Terminator 2 was an inspiration for this awesome 3D printer

We thought we knew how 3D printing works, but as it turns out – we had no clue.

Luckily for all of us, a company called Carbon3D is here to enlighten us, and trust me when I say this – you will love this.

The company had firmly believed that 3D printing we have today is actually just 2D printing of layer after layer, until you get the desired object, and that engineers were always just looking at how to create things out of layers.

What they wanted was a printer which would truly make 3D objects, and they drew their inspiration from Terminator 2.

In that movie, the main villain T-1000 rises from its puddle of metal alloys, and the new printer works in a similar fashion. It’s also 25 to 100 times faster than anything on the market now, Washington Post writes.

"We think that popular 3-D printing is actually misnamed — it's really just 2-D printing over and over again," said Joseph DeSimone, a professor of chemistry at University of North Carolina and North Carolina State as well as one of Carbon3D's co-founders.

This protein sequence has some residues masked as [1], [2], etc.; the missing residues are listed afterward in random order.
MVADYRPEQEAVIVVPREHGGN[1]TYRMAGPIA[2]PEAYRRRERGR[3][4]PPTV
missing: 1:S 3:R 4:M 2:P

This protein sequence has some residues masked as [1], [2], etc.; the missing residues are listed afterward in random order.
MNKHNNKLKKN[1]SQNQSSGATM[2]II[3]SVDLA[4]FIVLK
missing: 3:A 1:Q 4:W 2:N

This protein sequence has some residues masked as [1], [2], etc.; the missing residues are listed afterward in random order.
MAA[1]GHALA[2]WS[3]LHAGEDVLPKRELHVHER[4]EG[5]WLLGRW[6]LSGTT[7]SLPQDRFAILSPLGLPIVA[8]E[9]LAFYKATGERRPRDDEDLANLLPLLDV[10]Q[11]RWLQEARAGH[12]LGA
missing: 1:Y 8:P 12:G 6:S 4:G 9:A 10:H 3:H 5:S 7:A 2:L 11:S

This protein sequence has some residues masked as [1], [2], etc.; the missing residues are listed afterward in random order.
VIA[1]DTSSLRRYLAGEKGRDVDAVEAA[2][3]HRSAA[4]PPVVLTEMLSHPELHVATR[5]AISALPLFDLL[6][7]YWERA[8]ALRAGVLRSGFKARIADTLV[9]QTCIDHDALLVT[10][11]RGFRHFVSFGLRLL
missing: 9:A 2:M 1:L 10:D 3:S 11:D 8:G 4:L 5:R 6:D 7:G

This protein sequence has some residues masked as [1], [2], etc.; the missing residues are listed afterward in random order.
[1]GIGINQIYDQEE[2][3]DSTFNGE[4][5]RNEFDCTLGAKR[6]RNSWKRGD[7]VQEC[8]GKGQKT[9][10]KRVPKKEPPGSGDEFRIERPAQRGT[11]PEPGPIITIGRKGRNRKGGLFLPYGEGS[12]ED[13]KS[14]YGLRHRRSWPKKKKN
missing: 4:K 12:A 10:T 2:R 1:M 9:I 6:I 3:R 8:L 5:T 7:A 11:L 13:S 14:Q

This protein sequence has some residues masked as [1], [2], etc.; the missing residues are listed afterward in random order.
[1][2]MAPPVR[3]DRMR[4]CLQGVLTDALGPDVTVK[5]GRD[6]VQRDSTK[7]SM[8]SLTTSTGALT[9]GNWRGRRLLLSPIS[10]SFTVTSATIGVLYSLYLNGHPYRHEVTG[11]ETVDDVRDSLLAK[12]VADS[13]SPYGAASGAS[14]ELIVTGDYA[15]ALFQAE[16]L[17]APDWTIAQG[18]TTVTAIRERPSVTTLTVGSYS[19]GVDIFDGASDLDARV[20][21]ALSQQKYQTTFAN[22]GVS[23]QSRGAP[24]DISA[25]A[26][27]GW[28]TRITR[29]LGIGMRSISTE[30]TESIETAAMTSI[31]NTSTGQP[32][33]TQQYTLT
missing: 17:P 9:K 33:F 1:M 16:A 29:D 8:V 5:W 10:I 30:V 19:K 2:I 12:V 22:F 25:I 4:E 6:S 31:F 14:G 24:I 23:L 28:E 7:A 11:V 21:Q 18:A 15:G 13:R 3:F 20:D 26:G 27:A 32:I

"The strides in that area have mostly been driven by mechanical engineers figuring out how to make things layer by layer to precisely create an object. We're two chemists and a physicist, so we came in with a different perspective."

DeSimone and his colleagues call their new process "continuous liquid interface production technology," or CLIP.

Washington Post explains how the process of creating 3D objects works:

“CLIP places a pool of resin over a digital light projection system. A special window between the resin and light allows both light and oxygen to travel through (much like a contact lens, DeSimone explained).

To create an object, CLIP projects specific bursts of light and oxygen. Light hardens the resin, and oxygen keeps it from hardening. By controlling light and oxygen exposure in tandem, intricate shapes and latices can be made in one piece instead of the many layers of material that usually make up a 3D-printed object.

Those layers are defects, keeping the object from being a smooth surface. To minimize them, designers have to spend even longer printing the objects out.”

Check out the YouTube video showing, at 7x speed, what the process looks like.